Ashley Rose Couture’s collections have always been a mix of the bizarre and the Harper’s Bazaar, but on Tuesday the Massachusetts-based designer really outdid herself by debuting a new line based on the medical specimens at Alamo Drafthouse’s creepy House of Wax.
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Okay, it’s not quite a Scratch N Sniff art exhibit, but it’s close. On a Tipped Chair, an olfactory-visual show at the Gallery at The Sheen Center, features a dozen oil paintings and drawings by Canadian-born Jared Boechler; half of them are accompanied by scents in the form of leather straps placed under tiny bell jars. Many of Boechler’s paintings are inspired by emotions triggered by a particular scent, from burnt durum to lemongrass.
If print is dead, Catland is determined to commune with the spirits. The Bushwick occult bookstore is planning to launch a print magazine, come Spring equinox.
At the helm will be Melissa Madara, an owner of Catland and a witch deriving her practice from Croatian and Pennsylvania Dutch traditions. “I firmly believe in analog media,” she told Bedford + Bowery. “I get a lot of questions, as the owner of a bookshop, about how long I think I’ll have my job in the era of Amazon and Kindle. I always just tell those people that they have no romance. The allure of bookshops and physical media will never go out of style.” She credits Catland’s recent fundraiser for laying the groundwork for this project.
Back in June, when Joseph Meloy and Alexandria Hodgkins saw an ad for a storefront at 53 Avenue B, they fell in love with the building, and understandably so: it’s light purple and its facade has palm tree, heart and animal shapes cast by the landlord, Antonio Echeverri. Within days, the married couple and their business partner, Nyssa Frank, had rented the 250-square-foot storefront to use as a Manhattan outpost of their Bushwick gallery, The Living Space.
Meloy, a native Lower East Sider, felt good about bringing a new art space “back home.”
For the past years, Company XIV has twirled, leaped and pranced– and not just during their bawdy, outre reimaginings of Snow White and The Nutcracker. Ever since the circus-burlesque-opera ensemble lost their Gowanus home due to flooding in 2012, they’ve moved every season, performing at Colonnade Row in NoHo, at Minetta Lane Theatre in the West Village, at the Irondale Theatre in Fort Greene and, most recently, at the Slipper Room.
In one of Liana Finck’s cartoons, a man and a woman sit at a bar. “I want to be upfront with you. I am a more or less functioning alcoholic,” he tells her.
“He is so self aware!” the girl with heart-shaped eyes thinks to herself, smiling.
When Toshi Salvino met me at a café in East Williamsburg, she sported wide-striped tights, chunky platform boots, black shorts, and a black t-shirt portraying an aurora-colored robotic goddess courtesy of Heather Hermann, an artist who worked under Yoshitaka Amano. Her bubblegum-pink hair was coiffed in a casual updo, and embellished by several ribbon-shaped barrettes. She had dotted her face with freckles and her eye makeup was vaguely reminiscent of Natalie Portman’s Black Swan; she wore a mauve metallic lipstick, which would make any other person look like Laura Palmer’s corpse.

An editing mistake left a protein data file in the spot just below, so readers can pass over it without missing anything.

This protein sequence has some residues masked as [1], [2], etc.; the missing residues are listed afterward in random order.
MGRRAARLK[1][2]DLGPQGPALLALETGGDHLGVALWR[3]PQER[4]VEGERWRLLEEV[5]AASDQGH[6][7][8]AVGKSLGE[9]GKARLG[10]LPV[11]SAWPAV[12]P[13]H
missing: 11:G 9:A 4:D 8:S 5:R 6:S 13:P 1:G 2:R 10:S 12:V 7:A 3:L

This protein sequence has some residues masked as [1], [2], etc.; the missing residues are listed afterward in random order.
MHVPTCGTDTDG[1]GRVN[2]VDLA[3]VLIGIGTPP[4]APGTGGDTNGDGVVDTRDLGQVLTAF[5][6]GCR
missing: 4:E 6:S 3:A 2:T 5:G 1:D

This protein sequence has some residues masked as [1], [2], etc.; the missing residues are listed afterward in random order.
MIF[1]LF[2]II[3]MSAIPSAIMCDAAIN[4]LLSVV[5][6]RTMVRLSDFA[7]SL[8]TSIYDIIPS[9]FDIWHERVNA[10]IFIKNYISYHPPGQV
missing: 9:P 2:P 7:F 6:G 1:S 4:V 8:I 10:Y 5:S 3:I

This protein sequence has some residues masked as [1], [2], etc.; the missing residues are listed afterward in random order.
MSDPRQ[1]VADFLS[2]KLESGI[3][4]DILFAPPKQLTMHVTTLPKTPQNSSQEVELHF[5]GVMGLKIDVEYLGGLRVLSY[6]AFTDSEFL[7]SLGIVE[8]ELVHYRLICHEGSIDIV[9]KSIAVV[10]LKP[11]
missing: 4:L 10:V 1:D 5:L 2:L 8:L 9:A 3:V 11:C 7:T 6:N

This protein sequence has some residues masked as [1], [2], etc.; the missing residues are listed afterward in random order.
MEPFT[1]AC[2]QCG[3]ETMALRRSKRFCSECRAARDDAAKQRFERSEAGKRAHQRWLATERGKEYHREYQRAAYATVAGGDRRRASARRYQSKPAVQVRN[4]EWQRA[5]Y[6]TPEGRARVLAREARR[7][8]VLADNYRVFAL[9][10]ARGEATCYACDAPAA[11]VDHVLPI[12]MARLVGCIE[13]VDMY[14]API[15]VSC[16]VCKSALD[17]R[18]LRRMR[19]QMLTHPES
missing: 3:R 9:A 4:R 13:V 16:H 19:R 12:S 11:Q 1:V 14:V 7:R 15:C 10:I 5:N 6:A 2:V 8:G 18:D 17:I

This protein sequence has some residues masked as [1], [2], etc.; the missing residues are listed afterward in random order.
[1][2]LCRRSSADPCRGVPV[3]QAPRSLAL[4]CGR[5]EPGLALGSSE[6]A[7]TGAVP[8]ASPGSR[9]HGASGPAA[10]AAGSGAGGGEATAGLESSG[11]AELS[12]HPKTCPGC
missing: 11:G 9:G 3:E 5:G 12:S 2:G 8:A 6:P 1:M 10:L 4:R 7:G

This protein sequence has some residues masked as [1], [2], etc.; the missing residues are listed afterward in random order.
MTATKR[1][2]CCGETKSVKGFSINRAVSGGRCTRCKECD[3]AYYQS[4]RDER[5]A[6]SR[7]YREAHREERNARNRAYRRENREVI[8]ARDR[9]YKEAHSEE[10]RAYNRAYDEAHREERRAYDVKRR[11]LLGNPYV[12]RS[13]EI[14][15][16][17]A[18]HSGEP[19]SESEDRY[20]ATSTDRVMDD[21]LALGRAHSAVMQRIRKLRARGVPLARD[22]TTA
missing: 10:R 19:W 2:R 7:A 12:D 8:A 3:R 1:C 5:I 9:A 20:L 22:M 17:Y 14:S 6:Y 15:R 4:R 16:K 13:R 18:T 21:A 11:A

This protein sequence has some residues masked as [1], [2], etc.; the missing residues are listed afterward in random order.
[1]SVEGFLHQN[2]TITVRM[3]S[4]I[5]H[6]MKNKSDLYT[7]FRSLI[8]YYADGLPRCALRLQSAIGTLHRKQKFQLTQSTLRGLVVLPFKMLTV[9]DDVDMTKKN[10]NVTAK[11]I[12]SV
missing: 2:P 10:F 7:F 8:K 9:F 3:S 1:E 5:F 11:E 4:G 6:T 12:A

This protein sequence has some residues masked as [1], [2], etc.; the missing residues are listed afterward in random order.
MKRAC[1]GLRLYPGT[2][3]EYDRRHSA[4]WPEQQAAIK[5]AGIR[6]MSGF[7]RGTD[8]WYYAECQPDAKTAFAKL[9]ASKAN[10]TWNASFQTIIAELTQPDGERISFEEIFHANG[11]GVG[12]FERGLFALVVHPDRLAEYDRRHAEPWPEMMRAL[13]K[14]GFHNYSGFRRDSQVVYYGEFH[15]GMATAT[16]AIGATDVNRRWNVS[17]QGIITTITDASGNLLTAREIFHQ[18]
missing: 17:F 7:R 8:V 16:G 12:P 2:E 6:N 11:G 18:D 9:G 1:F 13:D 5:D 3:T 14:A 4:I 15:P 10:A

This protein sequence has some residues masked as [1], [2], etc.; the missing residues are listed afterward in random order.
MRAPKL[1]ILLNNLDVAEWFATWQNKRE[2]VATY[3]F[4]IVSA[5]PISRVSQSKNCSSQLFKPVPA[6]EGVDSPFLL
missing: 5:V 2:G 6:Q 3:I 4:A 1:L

The festival was the brainchild of a man who goes by MARS, the CEO of the Tokyo-based animation studio and creative ad agency Hot Zipang. MARS realized that Americans, happy to eat frankensushi in the ’80s, have since become more attuned to Japanese culture, to the degree that umami is now a part of their vocabulary. He decided this was a good time to showcase the country’s offerings.
Cotton Candy Machine, the South Williamsburg gallery owned by painter Tara McPherson and her partner Sean Leonard, is sending out a call for help. “Cotton Candy Machine needs your support,” reads an Instagram caption. “We just celebrated our 4 year anniversary here at the Art Boutique and Gallery and they say the first 5 years are the hardest for a small business. I hope the hardest years are behind us, but right now we need your help.”
Tis the season to celebrate the Lower East Side, so get thee to “Punks, Losers, Screw-ups and Goofballs,” a new exhibit at the recently opened 174 Rivington Street Bar and Gallery that celebrates the art of Cliff Mott.
Saws aren’t just for Texas chainsaw massacres — they can also be put to use by musicians, as the New York City Musical Saw Festival will show. Now in its eleventh edition, the event, presented by Natalia “Saw Lady” Paruz, will gather about 50 saw players from all over the world, from a 95-year-old who’s been playing for 75 years to a saw savant who’ll join the Astoria Symphonic Choir for a rendition of Mozart’s “Ave Verum Corpus.”
Composer Scott Munson, who wrote the soundtrack of Another Earth, will present a new arrangement of his work, where the saw will be accompanied by bells. There’ll be an orchestra of 20 players from Japan and, for the first time, a British “invasion,” with six participants coming from the United Kingdom.